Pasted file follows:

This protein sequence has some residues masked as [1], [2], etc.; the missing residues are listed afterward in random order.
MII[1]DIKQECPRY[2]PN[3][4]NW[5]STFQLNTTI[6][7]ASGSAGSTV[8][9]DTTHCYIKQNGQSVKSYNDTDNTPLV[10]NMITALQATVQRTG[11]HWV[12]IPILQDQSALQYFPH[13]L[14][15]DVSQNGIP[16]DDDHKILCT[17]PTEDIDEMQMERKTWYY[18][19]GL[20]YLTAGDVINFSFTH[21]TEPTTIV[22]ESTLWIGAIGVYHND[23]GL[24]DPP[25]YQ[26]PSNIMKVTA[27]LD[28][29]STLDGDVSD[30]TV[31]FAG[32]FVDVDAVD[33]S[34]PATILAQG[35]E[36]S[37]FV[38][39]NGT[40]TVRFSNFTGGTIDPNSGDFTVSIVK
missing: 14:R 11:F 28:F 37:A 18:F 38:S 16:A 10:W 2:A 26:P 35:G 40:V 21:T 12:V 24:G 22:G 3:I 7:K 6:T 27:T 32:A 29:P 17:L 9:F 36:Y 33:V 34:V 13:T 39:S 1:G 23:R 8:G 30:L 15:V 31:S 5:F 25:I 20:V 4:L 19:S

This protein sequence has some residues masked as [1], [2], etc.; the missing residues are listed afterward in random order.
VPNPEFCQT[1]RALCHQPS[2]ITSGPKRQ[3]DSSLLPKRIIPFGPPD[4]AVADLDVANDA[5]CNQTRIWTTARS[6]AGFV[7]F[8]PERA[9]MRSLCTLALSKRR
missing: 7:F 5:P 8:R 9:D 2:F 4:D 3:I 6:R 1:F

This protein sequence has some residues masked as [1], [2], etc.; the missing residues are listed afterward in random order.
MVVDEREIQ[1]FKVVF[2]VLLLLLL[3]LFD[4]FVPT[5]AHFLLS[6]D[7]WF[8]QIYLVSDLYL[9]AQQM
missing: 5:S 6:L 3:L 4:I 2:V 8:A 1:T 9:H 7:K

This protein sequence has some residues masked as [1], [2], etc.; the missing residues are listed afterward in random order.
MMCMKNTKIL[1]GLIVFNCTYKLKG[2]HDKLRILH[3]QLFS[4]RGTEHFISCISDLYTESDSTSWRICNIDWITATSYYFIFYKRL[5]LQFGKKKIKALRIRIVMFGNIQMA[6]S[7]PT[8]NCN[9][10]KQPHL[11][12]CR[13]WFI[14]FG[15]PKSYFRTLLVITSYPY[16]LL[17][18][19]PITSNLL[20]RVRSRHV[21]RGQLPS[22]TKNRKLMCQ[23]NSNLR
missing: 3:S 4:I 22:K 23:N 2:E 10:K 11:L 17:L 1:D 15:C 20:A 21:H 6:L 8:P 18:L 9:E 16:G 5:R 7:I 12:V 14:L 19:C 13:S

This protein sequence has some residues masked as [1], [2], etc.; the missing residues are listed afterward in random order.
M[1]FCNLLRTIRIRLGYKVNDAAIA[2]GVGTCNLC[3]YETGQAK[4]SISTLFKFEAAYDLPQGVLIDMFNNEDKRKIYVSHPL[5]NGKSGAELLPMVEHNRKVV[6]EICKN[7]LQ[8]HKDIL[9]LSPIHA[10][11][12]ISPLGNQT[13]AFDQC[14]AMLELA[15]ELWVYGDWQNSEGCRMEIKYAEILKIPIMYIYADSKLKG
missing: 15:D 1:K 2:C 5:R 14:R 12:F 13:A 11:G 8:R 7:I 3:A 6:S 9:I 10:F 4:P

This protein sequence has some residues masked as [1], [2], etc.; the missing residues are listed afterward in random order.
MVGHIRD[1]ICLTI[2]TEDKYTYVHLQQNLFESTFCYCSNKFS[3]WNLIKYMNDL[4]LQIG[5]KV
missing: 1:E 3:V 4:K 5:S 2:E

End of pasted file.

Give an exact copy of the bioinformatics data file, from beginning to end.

This protein sequence has some residues masked as [1], [2], etc.; the missing residues are listed afterward in random order.
MII[1]DIKQECPRY[2]PN[3][4]NW[5]STFQLNTTI[6][7]ASGSAGSTV[8][9]DTTHCYIKQNGQSVKSYNDTDNTPLV[10]NMITALQATVQRTG[11]HWV[12]IPILQDQSALQYFPH[13]L[14][15]DVSQNGIP[16]DDDHKILCT[17]PTEDIDEMQMERKTWYY[18][19]GL[20]YLTAGDVINFSFTH[21]TEPTTIV[22]ESTLWIGAIGVYHND[23]GL[24]DPP[25]YQ[26]PSNIMKVTA[27]LD[28][29]STLDGDVSD[30]TV[31]FAG[32]FVDVDAVD[33]S[34]PATILAQG[35]E[36]S[37]FV[38][39]NGT[40]TVRFSNFTGGTIDPNSGDFTVSIVK
missing: 14:R 11:F 28:F 37:A 18:F 38:S 16:A 10:W 2:A 26:P 35:G 40:V 21:T 12:V 24:G 22:G 3:I 7:K 6:T 27:T 32:A 29:P 17:L 9:F 36:Y 33:V 34:V 13:T 39:S 1:G 23:R 8:G 30:L 15:V 31:S 5:F 25:I 20:V 4:L 19:S

This protein sequence has some residues masked as [1], [2], etc.; the missing residues are listed afterward in random order.
VPNPEFCQT[1]RALCHQPS[2]ITSGPKRQ[3]DSSLLPKRIIPFGPPD[4]AVADLDVANDA[5]CNQTRIWTTARS[6]AGFV[7]F[8]PERA[9]MRSLCTLALSKRR
missing: 7:F 5:P 8:R 9:D 2:F 4:D 3:I 6:R 1:F

This protein sequence has some residues masked as [1], [2], etc.; the missing residues are listed afterward in random order.
MVVDEREIQ[1]FKVVF[2]VLLLLLL[3]LFD[4]FVPT[5]AHFLLS[6]D[7]WF[8]QIYLVSDLYL[9]AQQM
missing: 5:S 6:L 3:L 4:I 2:V 8:A 1:T 9:H 7:K

This protein sequence has some residues masked as [1], [2], etc.; the missing residues are listed afterward in random order.
MMCMKNTKIL[1]GLIVFNCTYKLKG[2]HDKLRILH[3]QLFS[4]RGTEHFISCISDLYTESDSTSWRICNIDWITATSYYFIFYKRL[5]LQFGKKKIKALRIRIVMFGNIQMA[6]S[7]PT[8]NCN[9][10]KQPHL[11][12]CR[13]WFI[14]FG[15]PKSYFRTLLVITSYPY[16]LL[17][18][19]PITSNLL[20]RVRSRHV[21]RGQLPS[22]TKNRKLMCQ[23]NSNLR
missing: 3:S 4:I 22:K 23:N 2:E 10:K 11:L 17:L 1:D 15:C 20:A 21:H 6:L 8:P 18:L 9:E 16:G 5:R 7:I 12:V 14:L 19:C 13:S

This protein sequence has some residues masked as [1], [2], etc.; the missing residues are listed afterward in random order.
M[1]FCNLLRTIRIRLGYKVNDAAIA[2]GVGTCNLC[3]YETGQAK[4]SISTLFKFEAAYDLPQGVLIDMFNNEDKRKIYVSHPL[5]NGKSGAELLPMVEHNRKVV[6]EICKN[7]LQ[8]HKDIL[9]LSPIHA[10][11][12]ISPLGNQT[13]AFDQC[14]AMLELA[15]ELWVYGDWQNSEGCRMEIKYAEILKIPIMYIYADSKLKG
missing: 15:D 1:K 2:C 5:R 14:R 12:F 13:A 11:G 8:R 7:I 3:A 6:S 9:I 10:F 4:P

This protein sequence has some residues masked as [1], [2], etc.; the missing residues are listed afterward in random order.
MVGHIRD[1]ICLTI[2]TEDKYTYVHLQQNLFESTFCYCSNKFS[3]WNLIKYMNDL[4]LQIG[5]KV
missing: 1:E 3:V 4:K 5:S 2:E